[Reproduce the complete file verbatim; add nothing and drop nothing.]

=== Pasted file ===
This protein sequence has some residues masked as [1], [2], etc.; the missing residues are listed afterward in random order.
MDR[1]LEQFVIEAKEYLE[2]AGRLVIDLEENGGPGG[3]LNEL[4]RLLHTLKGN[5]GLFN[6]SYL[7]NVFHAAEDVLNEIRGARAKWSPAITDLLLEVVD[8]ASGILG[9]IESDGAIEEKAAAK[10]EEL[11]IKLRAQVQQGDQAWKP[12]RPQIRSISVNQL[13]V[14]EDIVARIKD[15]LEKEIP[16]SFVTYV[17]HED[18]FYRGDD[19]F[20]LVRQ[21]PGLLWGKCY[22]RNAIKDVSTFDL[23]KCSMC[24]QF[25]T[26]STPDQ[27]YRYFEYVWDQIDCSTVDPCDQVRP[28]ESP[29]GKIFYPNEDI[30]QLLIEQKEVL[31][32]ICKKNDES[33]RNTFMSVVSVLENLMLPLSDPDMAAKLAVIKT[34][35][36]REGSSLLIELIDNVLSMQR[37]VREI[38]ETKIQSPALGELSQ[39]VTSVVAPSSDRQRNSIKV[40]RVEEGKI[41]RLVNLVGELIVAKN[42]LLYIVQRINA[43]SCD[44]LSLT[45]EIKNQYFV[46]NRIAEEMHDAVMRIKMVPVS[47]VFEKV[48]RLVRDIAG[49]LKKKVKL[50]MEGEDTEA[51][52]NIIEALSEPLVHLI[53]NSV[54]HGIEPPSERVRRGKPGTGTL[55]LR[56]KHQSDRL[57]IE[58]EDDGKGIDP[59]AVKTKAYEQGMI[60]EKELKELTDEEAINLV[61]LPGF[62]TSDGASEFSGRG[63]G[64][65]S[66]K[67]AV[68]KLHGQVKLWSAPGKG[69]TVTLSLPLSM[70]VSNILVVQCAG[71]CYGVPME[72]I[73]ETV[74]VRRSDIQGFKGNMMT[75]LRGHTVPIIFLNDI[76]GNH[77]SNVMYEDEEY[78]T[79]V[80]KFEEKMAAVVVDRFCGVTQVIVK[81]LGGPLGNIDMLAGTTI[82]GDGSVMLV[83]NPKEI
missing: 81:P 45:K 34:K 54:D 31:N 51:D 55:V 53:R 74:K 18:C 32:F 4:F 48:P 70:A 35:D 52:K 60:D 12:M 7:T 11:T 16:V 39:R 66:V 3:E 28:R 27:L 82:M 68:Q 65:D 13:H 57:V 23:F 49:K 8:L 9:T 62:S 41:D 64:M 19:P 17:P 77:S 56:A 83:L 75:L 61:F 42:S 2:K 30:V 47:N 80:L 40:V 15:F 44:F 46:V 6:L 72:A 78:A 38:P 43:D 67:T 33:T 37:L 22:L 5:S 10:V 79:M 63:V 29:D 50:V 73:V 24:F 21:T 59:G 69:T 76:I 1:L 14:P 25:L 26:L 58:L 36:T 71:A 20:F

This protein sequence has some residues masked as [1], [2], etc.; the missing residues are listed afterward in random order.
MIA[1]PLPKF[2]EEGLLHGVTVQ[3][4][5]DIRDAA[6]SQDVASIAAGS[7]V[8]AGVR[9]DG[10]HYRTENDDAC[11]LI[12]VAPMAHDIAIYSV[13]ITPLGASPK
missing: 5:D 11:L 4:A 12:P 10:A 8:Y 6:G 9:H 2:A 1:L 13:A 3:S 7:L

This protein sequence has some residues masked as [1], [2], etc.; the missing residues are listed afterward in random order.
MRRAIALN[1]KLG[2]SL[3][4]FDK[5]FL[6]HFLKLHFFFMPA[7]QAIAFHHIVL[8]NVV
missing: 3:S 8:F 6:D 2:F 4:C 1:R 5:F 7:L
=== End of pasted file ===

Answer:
This protein sequence has some residues masked as [1], [2], etc.; the missing residues are listed afterward in random order.
MDR[1]LEQFVIEAKEYLE[2]AGRLVIDLEENGGPGG[3]LNEL[4]RLLHTLKGN[5]GLFN[6]SYL[7]NVFHAAEDVLNEIRGARAKWSPAITDLLLEVVD[8]ASGILG[9]IESDGAIEEKAAAK[10]EEL[11]IKLRAQVQQGDQAWKP[12]RPQIRSISVNQL[13]V[14]EDIVARIKD[15]LEKEIP[16]SFVTYV[17]HED[18]FYRGDD[19]F[20]LVRQ[21]PGLLWGKCY[22]RNAIKDVSTFDL[23]KCSMC[24]QF[25]T[26]STPDQ[27]YRYFEYVWDQIDCSTVDPCDQVRP[28]ESP[29]GKIFYPNEDI[30]QLLIEQKEVL[31][32]ICKKNDES[33]RNTFMSVVSVLENLMLPLSDPDMAAKLAVIKT[34][35][36]REGSSLLIELIDNVLSMQR[37]VREI[38]ETKIQSPALGELSQ[39]VTSVVAPSSDRQRNSIKV[40]RVEEGKI[41]RLVNLVGELIVAKN[42]LLYIVQRINA[43]SCD[44]LSLT[45]EIKNQYFV[46]NRIAEEMHDAVMRIKMVPVS[47]VFEKV[48]RLVRDIAG[49]LKKKVKL[50]MEGEDTEA[51][52]NIIEALSEPLVHLI[53]NSV[54]HGIEPPSERVRRGKPGTGTL[55]LR[56]KHQSDRL[57]IE[58]EDDGKGIDP[59]AVKTKAYEQGMI[60]EKELKELTDEEAINLV[61]LPGF[62]TSDGASEFSGRG[63]G[64][65]S[66]K[67]AV[68]KLHGQVKLWSAPGKG[69]TVTLSLPLSM[70]VSNILVVQCAG[71]CYGVPME[72]I[73]ETV[74]VRRSDIQGFKGNMMT[75]LRGHTVPIIFLNDI[76]GNH[77]SNVMYEDEEY[78]T[79]V[80]KFEEKMAAVVVDRFCGVTQVIVK[81]LGGPLGNIDMLAGTTI[82]GDGSVMLV[83]NPKEI
missing: 81:P 45:K 34:K 54:D 31:N 51:D 55:V 53:R 74:K 18:C 32:F 4:F 48:P 70:A 35:D 52:K 60:D 12:M 7:T 11:T 16:V 39:R 66:V 3:E 28:R 27:L 82:M 68:Q 65:D 13:H 57:V 23:F 49:K 8:L 9:T 62:S 41:D 64:M 19:P 17:P 77:S 56:A 83:L 75:L 61:F 42:S 2:K 30:V 47:N 80:L 40:V 15:F 44:F 46:V 6:L 72:A 78:A 38:P 43:D 67:T 33:T 37:L 22:L 5:S 10:V 79:M 63:V 29:D 50:V 73:V 24:F 21:T 59:G 69:T 76:I 1:L 14:P 25:L 26:L 58:L 36:T 71:A 20:F

This protein sequence has some residues masked as [1], [2], etc.; the missing residues are listed afterward in random order.
MIA[1]PLPKF[2]EEGLLHGVTVQ[3][4][5]DIRDAA[6]SQDVASIAAGS[7]V[8]AGVR[9]DG[10]HYRTENDDAC[11]LI[12]VAPMAHDIAIYSV[13]ITPLGASPK
missing: 5:D 11:L 4:A 12:P 10:A 8:Y 6:G 9:H 2:A 1:L 13:A 3:S 7:L

This protein sequence has some residues masked as [1], [2], etc.; the missing residues are listed afterward in random order.
MRRAIALN[1]KLG[2]SL[3][4]FDK[5]FL[6]HFLKLHFFFMPA[7]QAIAFHHIVL[8]NVV
missing: 3:S 8:F 6:D 2:F 4:C 1:R 5:F 7:L